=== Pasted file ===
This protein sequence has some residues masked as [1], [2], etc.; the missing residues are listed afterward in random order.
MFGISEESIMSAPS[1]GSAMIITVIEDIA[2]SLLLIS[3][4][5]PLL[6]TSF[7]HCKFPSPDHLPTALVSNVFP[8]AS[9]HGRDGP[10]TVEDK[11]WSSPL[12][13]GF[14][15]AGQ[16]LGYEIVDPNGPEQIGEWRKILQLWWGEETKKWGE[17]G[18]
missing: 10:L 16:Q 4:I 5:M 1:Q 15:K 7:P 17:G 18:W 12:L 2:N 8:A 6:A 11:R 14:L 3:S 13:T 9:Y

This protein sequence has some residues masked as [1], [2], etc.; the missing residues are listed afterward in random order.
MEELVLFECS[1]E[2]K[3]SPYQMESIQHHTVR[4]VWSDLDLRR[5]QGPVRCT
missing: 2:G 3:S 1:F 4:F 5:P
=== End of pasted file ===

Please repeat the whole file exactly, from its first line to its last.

This protein sequence has some residues masked as [1], [2], etc.; the missing residues are listed afterward in random order.
MFGISEESIMSAPS[1]GSAMIITVIEDIA[2]SLLLIS[3][4][5]PLL[6]TSF[7]HCKFPSPDHLPTALVSNVFP[8]AS[9]HGRDGP[10]TVEDK[11]WSSPL[12][13]GF[14][15]AGQ[16]LGYEIVDPNGPEQIGEWRKILQLWWGEETKKWGE[17]G[18]
missing: 10:L 16:Q 4:I 5:M 1:Q 15:K 7:P 17:G 18:W 12:L 2:N 8:A 6:A 11:R 14:L 3:S 13:T 9:Y

This protein sequence has some residues masked as [1], [2], etc.; the missing residues are listed afterward in random order.
MEELVLFECS[1]E[2]K[3]SPYQMESIQHHTVR[4]VWSDLDLRR[5]QGPVRCT
missing: 2:G 3:S 1:F 4:F 5:P